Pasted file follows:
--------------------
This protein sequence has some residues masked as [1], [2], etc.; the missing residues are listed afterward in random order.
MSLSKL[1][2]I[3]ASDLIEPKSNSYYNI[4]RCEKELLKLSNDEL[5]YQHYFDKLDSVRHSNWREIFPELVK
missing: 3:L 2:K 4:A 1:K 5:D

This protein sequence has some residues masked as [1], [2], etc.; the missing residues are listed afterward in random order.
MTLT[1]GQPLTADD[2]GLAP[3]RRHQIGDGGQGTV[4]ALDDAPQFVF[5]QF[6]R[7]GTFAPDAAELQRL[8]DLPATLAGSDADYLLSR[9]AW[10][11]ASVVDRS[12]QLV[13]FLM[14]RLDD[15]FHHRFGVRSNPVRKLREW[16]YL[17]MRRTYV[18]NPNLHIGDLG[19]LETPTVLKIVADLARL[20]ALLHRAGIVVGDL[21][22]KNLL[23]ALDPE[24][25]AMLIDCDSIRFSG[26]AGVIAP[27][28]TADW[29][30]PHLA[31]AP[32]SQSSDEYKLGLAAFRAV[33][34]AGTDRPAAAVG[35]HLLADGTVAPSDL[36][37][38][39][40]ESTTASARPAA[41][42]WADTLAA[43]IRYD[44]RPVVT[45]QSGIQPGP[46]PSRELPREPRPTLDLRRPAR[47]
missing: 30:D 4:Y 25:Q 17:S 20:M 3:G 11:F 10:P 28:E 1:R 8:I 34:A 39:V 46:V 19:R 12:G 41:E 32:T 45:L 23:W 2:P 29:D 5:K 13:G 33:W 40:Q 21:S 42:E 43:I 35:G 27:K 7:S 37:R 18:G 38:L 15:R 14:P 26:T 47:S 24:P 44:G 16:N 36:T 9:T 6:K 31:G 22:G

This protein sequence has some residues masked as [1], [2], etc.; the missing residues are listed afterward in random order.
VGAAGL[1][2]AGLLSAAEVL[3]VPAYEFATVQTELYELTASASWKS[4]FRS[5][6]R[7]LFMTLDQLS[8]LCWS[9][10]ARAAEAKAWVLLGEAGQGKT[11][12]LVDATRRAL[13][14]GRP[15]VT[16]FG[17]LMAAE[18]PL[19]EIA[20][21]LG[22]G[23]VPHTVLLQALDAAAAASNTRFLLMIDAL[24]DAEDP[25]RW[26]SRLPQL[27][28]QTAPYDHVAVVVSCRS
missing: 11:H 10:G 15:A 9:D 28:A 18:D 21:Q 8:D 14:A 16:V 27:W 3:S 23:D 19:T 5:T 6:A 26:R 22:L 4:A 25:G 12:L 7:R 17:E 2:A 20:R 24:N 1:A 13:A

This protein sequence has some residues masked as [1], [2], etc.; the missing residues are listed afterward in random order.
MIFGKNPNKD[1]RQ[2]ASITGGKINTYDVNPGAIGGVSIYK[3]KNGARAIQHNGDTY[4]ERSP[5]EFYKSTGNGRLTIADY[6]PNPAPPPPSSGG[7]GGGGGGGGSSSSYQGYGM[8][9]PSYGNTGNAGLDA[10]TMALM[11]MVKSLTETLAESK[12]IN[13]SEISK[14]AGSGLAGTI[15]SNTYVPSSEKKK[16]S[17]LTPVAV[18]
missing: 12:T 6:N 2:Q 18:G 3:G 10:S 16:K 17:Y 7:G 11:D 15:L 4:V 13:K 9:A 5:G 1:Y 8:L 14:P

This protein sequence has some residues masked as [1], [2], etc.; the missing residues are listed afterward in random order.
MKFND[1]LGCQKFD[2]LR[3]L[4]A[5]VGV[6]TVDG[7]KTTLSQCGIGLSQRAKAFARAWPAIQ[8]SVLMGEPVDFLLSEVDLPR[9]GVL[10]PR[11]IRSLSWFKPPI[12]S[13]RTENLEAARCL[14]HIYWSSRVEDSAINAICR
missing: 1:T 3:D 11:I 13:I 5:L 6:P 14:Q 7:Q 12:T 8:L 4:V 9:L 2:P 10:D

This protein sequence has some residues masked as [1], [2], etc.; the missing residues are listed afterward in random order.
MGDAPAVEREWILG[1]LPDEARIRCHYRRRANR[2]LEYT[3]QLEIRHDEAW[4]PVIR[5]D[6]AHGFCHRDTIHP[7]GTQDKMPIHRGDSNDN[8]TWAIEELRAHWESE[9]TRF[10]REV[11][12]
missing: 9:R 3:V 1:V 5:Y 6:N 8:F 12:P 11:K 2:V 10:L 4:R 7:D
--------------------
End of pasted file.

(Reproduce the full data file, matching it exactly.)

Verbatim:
This protein sequence has some residues masked as [1], [2], etc.; the missing residues are listed afterward in random order.
MSLSKL[1][2]I[3]ASDLIEPKSNSYYNI[4]RCEKELLKLSNDEL[5]YQHYFDKLDSVRHSNWREIFPELVK
missing: 3:L 2:K 4:A 1:K 5:D

This protein sequence has some residues masked as [1], [2], etc.; the missing residues are listed afterward in random order.
MTLT[1]GQPLTADD[2]GLAP[3]RRHQIGDGGQGTV[4]ALDDAPQFVF[5]QF[6]R[7]GTFAPDAAELQRL[8]DLPATLAGSDADYLLSR[9]AW[10][11]ASVVDRS[12]QLV[13]FLM[14]RLDD[15]FHHRFGVRSNPVRKLREW[16]YL[17]MRRTYV[18]NPNLHIGDLG[19]LETPTVLKIVADLARL[20]ALLHRAGIVVGDL[21][22]KNLL[23]ALDPE[24][25]AMLIDCDSIRFSG[26]AGVIAP[27][28]TADW[29][30]PHLA[31]AP[32]SQSSDEYKLGLAAFRAV[33][34]AGTDRPAAAVG[35]HLLADGTVAPSDL[36][37][38][39][40]ESTTASARPAA[41][42]WADTLAA[43]IRYD[44]RPVVT[45]QSGIQPGP[46]PSRELPREPRPTLDLRRPAR[47]
missing: 30:D 4:Y 25:Q 17:S 20:M 3:G 11:F 10:P 28:E 1:R 8:I 34:A 39:V 46:V 19:R 12:G 41:E 32:T 45:L 23:W 2:P 29:D 5:K 13:G 33:W 40:Q 21:S 42:E 43:I 35:G 27:K 7:S 37:R 18:G 38:L 15:R 14:P 26:T 47:S 24:P 44:G 16:N 36:T 9:T 6:K 31:G 22:G

This protein sequence has some residues masked as [1], [2], etc.; the missing residues are listed afterward in random order.
VGAAGL[1][2]AGLLSAAEVL[3]VPAYEFATVQTELYELTASASWKS[4]FRS[5][6]R[7]LFMTLDQLS[8]LCWS[9][10]ARAAEAKAWVLLGEAGQGKT[11][12]LVDATRRAL[13][14]GRP[15]VT[16]FG[17]LMAAE[18]PL[19]EIA[20][21]LG[22]G[23]VPHTVLLQALDAAAAASNTRFLLMIDAL[24]DAEDP[25]RW[26]SRLPQL[27][28]QTAPYDHVAVVVSCRS
missing: 11:H 10:G 15:A 9:D 28:A 18:D 21:Q 8:D 14:A 16:V 27:W 3:S 23:D 19:T 5:T 6:A 26:R 22:L 4:A 25:G 12:L 7:R 17:E 2:A 20:R 24:N 1:A 13:A

This protein sequence has some residues masked as [1], [2], etc.; the missing residues are listed afterward in random order.
MIFGKNPNKD[1]RQ[2]ASITGGKINTYDVNPGAIGGVSIYK[3]KNGARAIQHNGDTY[4]ERSP[5]EFYKSTGNGRLTIADY[6]PNPAPPPPSSGG[7]GGGGGGGGSSSSYQGYGM[8][9]PSYGNTGNAGLDA[10]TMALM[11]MVKSLTETLAESK[12]IN[13]SEISK[14]AGSGLAGTI[15]SNTYVPSSEKKK[16]S[17]LTPVAV[18]
missing: 12:T 6:N 2:Q 18:G 3:G 10:S 16:K 17:Y 7:G 11:D 15:L 4:V 13:K 9:A 5:G 1:Y 8:L 14:P

This protein sequence has some residues masked as [1], [2], etc.; the missing residues are listed afterward in random order.
MKFND[1]LGCQKFD[2]LR[3]L[4]A[5]VGV[6]TVDG[7]KTTLSQCGIGLSQRAKAFARAWPAIQ[8]SVLMGEPVDFLLSEVDLPR[9]GVL[10]PR[11]IRSLSWFKPPI[12]S[13]RTENLEAARCL[14]HIYWSSRVEDSAINAICR
missing: 1:T 3:D 11:I 13:I 5:L 6:P 14:Q 7:Q 12:T 8:L 4:V 9:L 2:P 10:D

This protein sequence has some residues masked as [1], [2], etc.; the missing residues are listed afterward in random order.
MGDAPAVEREWILG[1]LPDEARIRCHYRRRANR[2]LEYT[3]QLEIRHDEAW[4]PVIR[5]D[6]AHGFCHRDTIHP[7]GTQDKMPIHRGDSNDN[8]TWAIEELRAHWESE[9]TRF[10]REV[11][12]
missing: 9:R 3:V 1:V 5:Y 6:N 8:F 12:P 11:K 2:V 10:L 4:R 7:D